If you are a client and occasionally skip reading a Monument Blog, please take a few minutes and read this one.
Now that we have entered 2018, Monument is celebrating a DECADE anniversary. It’s amazing to type that. A decade.
In January of 2008, the founders of Monument were sitting at a major wirehouse unaware of the doom that would be foisted upon the world in the latter part of the year. But, what we were sure of was that the corporate world we were living in was (and still is) broken. We knew it was not the place to run a business that was designed to put clients’ interests first.
By the late afternoon of May 23rd, 2008, we had publicly announced the formation of Monument Wealth Management. Clients joined us…and new clients have continued to join us for a decade. We will NEVER take the trust and confidence you have placed in us for granted, nor will we ever forget you for being a part of what we have built over ten years.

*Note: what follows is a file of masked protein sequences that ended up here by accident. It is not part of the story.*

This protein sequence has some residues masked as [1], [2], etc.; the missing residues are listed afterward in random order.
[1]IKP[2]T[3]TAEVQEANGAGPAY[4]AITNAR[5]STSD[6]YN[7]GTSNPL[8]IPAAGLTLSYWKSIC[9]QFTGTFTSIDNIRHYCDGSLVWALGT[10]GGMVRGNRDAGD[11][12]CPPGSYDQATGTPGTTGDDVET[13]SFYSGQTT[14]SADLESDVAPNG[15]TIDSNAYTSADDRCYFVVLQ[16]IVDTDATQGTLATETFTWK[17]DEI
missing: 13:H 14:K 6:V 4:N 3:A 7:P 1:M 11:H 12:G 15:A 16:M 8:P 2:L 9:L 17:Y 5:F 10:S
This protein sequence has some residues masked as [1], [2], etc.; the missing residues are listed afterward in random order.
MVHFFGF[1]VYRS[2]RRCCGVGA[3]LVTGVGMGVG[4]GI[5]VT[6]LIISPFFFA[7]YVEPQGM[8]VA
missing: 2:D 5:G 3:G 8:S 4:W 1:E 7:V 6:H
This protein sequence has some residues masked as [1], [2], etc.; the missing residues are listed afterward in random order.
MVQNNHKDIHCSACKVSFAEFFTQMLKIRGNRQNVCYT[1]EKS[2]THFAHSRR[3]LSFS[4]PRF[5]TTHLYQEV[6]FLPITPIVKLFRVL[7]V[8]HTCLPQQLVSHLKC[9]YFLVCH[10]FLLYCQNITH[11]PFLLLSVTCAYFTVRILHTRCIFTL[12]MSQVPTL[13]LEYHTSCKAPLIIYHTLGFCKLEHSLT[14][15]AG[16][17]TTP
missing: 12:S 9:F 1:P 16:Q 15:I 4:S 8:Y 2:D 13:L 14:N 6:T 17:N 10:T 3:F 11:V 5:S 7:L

I am working on a 2017/2018 blog post, but I wanted to share these thoughts separately.
I came into this industry fresh out of the Marine Corps and an MBA program in 1999. I was hired by Donaldson Lufkin and Jenrette, one of the most extraordinary investment banks in existence at that time. Along with about 30 other new hires, I entered what was considered to be one of the most demanding training programs on The Street. Almost 20 years later, having survived 2000/2001, bank mergers, business model changes, a demoralizing stint at a large wirehouse firm and finally co-founding Monument in May of 2008 just weeks before the financial crisis started, I’ve learned a few things.
They are worth sharing.